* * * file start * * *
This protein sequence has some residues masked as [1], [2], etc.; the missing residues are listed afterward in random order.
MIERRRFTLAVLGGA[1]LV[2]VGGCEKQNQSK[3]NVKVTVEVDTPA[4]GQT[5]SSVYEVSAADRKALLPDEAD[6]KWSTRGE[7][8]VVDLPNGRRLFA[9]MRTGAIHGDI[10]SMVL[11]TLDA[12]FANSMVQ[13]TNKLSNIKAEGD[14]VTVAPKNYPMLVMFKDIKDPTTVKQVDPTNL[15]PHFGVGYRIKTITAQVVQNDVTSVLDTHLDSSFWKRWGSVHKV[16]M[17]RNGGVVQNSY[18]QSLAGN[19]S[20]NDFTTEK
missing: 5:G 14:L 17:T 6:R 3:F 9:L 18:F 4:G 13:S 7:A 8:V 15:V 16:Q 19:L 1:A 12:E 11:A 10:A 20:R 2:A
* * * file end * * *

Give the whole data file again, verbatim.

This protein sequence has some residues masked as [1], [2], etc.; the missing residues are listed afterward in random order.
MIERRRFTLAVLGGA[1]LV[2]VGGCEKQNQSK[3]NVKVTVEVDTPA[4]GQT[5]SSVYEVSAADRKALLPDEAD[6]KWSTRGE[7][8]VVDLPNGRRLFA[9]MRTGAIHGDI[10]SMVL[11]TLDA[12]FANSMVQ[13]TNKLSNIKAEGD[14]VTVAPKNYPMLVMFKDIKDPTTVKQVDPTNL[15]PHFGVGYRIKTITAQVVQNDVTSVLDTHLDSSFWKRWGSVHKV[16]M[17]RNGGVVQNSY[18]QSLAGN[19]S[20]NDFTTEK
missing: 5:G 14:L 17:T 6:R 3:F 9:L 18:F 4:G 13:S 7:A 8:V 15:V 16:Q 19:L 1:A 12:E 11:A 10:A 20:R 2:A